There is commotion below, some upset at having displeased us. Then Chryssa hisses, “Who could think it a good idea to honor the daughter of Cleopatra by coaxing asps from baskets of figs?”
The story the world tells of my mother’s suicide is that she cheated the emperor of his conquest by plunging her hand into a basket where a venomous serpent lay in wait. A legend only, some say, for the serpent was never found. But I was there. I brought her that basket. She was the one bitten but the poison lingers in my blood to this day. I can still remember the scent of figs in my nostrils, lush and sweet. The dark god Anubis was embroidered into the woven reeds of the basket, the weight of death heavy in my arms. I can still see my mother reach her hand into that basket, surrendering her life so that her children might go on without her. And I have gone on without her.
I have survived too much to be terrorized by the emperor’s agents or whoever else is responsible for this.
If it is a message, a warning from my enemies, I have already allowed them too much of a victory by showing any reaction at all. So I adopt as serene a mask as possible. My daughter blinks her big blue eyes, seeing past my facade. “Are you frightened, Mother? They cannot bite us from there. The snakes are very far away.”
I get my legs under me, bitterness on my tongue. “Oh, but they’re never far enough away.”
Available now in print and e-book!
Available now in print and e-book!
STEPHANIE DRAY is a bestselling, multi-published, award-winning author of historical women’s fiction and fantasy set in the ancient world. Her critically acclaimed historical series about Cleopatra’s daughter has been translated into more than six different languages, was nominated for a RITA Award and won the Golden Leaf. Her focus on Ptolemaic Egypt and Augustan Age Rome has given her a unique perspective on the consequences of Egypt’s ancient clash with Rome, both in terms of the still-extant tensions between East and West as well as the worldwide decline of female-oriented religion. Before she wrote novels, Stephanie was a lawyer, a game designer, and a teacher. Now she uses the transformative power of magic realism to illuminate the stories of women in history and inspire the young women of today. She remains fascinated by all things Roman or Egyptian and has-to the consternation of her devoted husband-collected a house full of cats and ancient artifacts.
Here’s a shout-out to those of you in northeastern Maryland and southeastern PA–I will be appearing with my marvelous friends-and-colleagues Sophie Perinot and Stephanie Dray at the FREDERICK BOOK FESTIVAL this coming weekend (Saturday, May 18th). Our panel on “Prejudice and Preconceptions – What you think you know about historical women” (at 11 a.m.) always brings down the house. Come out and see us!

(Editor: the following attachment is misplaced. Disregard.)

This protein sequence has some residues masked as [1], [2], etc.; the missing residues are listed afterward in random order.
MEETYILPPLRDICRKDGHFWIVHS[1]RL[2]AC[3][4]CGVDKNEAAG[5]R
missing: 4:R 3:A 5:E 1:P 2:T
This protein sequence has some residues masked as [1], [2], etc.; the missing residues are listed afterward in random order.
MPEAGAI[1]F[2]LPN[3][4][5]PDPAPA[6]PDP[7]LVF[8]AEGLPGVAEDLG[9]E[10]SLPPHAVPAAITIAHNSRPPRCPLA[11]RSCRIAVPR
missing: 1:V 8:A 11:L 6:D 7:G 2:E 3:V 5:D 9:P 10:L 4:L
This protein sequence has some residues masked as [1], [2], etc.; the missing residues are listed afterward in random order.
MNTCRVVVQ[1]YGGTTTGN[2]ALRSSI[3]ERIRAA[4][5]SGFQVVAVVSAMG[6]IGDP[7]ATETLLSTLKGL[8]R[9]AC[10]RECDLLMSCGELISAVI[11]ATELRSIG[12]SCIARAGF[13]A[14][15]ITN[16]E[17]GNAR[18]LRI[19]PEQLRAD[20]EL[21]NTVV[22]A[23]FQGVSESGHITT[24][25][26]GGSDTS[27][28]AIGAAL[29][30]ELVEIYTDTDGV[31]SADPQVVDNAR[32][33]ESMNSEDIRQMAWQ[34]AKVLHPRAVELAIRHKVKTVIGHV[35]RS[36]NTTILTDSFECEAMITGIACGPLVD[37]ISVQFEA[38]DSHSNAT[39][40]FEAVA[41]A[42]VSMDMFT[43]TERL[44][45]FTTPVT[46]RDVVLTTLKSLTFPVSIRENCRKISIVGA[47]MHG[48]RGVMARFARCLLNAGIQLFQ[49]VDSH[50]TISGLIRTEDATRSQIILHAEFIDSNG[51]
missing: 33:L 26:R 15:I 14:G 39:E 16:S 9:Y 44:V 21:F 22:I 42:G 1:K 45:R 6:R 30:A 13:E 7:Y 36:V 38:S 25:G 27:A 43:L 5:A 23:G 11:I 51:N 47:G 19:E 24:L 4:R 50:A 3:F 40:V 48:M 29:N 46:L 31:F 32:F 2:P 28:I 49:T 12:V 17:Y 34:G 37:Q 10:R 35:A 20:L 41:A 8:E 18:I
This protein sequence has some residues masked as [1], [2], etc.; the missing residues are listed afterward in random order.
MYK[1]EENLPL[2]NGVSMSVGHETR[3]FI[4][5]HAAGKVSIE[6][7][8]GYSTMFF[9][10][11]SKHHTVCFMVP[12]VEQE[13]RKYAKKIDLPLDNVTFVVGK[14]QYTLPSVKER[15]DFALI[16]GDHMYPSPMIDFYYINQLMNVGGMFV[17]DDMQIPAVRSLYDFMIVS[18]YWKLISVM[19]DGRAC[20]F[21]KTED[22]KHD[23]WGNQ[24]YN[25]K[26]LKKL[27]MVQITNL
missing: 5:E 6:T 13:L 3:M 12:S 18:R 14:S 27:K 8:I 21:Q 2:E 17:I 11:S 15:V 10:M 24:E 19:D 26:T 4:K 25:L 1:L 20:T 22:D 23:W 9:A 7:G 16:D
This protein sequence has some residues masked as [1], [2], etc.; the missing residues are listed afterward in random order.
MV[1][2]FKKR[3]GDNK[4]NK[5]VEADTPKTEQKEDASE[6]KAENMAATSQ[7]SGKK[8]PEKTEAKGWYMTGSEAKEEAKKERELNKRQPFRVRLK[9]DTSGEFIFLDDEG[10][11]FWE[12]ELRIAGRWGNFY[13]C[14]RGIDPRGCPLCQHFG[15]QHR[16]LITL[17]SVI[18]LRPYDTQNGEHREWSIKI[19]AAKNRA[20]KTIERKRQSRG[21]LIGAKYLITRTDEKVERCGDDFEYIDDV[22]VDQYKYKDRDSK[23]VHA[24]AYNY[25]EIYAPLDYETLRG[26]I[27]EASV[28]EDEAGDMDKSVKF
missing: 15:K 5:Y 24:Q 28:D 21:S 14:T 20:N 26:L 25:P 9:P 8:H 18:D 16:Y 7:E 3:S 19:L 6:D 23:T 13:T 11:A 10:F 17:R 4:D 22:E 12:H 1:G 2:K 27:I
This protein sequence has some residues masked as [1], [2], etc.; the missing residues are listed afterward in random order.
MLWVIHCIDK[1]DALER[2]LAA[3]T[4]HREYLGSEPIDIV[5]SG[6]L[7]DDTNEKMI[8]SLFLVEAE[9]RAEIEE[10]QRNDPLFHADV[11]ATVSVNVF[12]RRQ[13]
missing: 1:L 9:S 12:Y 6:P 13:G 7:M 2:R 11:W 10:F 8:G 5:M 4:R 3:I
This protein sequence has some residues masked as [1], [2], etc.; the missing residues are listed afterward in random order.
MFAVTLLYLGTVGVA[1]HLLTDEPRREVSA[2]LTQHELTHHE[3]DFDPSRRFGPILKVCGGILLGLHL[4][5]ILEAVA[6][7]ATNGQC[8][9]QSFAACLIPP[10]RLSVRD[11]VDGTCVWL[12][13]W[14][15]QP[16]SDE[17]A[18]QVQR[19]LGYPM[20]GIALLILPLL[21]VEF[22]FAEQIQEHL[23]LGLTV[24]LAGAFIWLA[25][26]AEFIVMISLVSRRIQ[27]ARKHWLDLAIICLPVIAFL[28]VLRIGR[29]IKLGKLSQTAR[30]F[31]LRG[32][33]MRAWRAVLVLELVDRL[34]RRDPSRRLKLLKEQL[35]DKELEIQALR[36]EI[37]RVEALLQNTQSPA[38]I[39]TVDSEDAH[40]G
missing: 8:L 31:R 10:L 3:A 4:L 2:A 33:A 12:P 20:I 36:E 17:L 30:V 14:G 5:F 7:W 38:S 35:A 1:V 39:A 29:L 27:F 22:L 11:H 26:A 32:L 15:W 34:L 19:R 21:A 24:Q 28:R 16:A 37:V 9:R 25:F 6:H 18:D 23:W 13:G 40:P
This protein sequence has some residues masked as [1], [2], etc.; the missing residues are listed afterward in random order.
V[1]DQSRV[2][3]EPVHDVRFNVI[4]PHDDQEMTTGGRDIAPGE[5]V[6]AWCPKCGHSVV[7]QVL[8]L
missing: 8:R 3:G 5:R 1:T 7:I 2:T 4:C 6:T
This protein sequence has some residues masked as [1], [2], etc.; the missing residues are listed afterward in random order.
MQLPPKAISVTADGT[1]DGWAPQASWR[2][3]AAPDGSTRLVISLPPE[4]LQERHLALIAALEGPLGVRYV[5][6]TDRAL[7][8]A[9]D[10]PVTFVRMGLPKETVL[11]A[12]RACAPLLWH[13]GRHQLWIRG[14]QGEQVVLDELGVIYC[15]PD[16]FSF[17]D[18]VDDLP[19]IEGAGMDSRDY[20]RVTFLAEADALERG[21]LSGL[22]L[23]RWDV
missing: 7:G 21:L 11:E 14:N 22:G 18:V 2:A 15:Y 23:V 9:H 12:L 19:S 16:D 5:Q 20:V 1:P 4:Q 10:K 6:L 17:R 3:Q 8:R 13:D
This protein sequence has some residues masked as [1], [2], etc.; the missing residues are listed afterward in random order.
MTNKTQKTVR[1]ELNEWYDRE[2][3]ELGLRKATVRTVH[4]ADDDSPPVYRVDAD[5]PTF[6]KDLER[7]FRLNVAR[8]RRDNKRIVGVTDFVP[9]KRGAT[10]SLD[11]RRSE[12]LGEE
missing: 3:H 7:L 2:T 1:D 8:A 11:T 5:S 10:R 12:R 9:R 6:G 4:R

And if you’re busy on Saturday, stop by Barnes & Noble at the FSK Mall on Friday, May 17, 2013 from 4:00 PM – 7:00 PM. I’ll be there for a signing with lots of other wonderful authors and friends!
Coming this Saturday: panel discussion and book signing for three historical fiction authors: Stephanie Dray, Sophie Perinot, and myself. God knows what we’ll end up talking about, but the three of us know how to have fun. Stop by to get a book signed, ask a question, or just say hi. I promise you it will be a great time!
Here are the details:
Date: Saturday, April 21st
Time: 1-3 p.m.
Location: Barnes & Noble, Spectrum Center, 1851 Fountain Drive, Reston, VA 20190
Hope I see you there!
Under a week till publication day for Empress of the Seven Hills. Who’s nervous? Well, me. This might be my third go-round, but somehow this never gets any less nerve-racking.
Fortunately, I’ve got company for my first in-person event this time. Mark your calendars: a historical fiction triple threat is set to hit the Washington DC metro area on April 21st!
Book Signing and Discussion
The marvelous Stephanie Dray and Sophie Perinot will be joining me for an appearance at Barnes & Noble in Reston, VA. God knows what we’ll end up talking about, but the three of us know how to have fun. If you’re a fan of Stephanie’s whip-smart series on Cleopatra’s daughter Selene (Lily of the Nile and Song of the Nile) or Sophie’s cracking debut novel on the medieval version of the Middleton sisters (The Sister Queens), stop by to get a book signed, ask a question, or just say hi. I promise you it will be a wild time!
Barnes & Noble
1851 Fountain Drive
April 21st, 1-3pm
As soon as pub day hits I’ll also be hopping aboard a two-week whirlwind of a blog tour, guest blogging on everything from sexual mores in ancient Rome to the various books and movies that first turned me into a historical fiction junkie. If you’d like to follow me around the web for a few laughs and a chance at a free book (giveaways galore!) then see below.
April 3rd: Luxury Reading blog
Topic of the day: What really happens when you end up putting your husband in a book by accident?
April 4th: Passages to the Past
Topic of the day: Why Mitt Romney and Rick Santorum would have a heart attack if they ended up in ancient Rome.
April 5th: Tanzanite’s Castle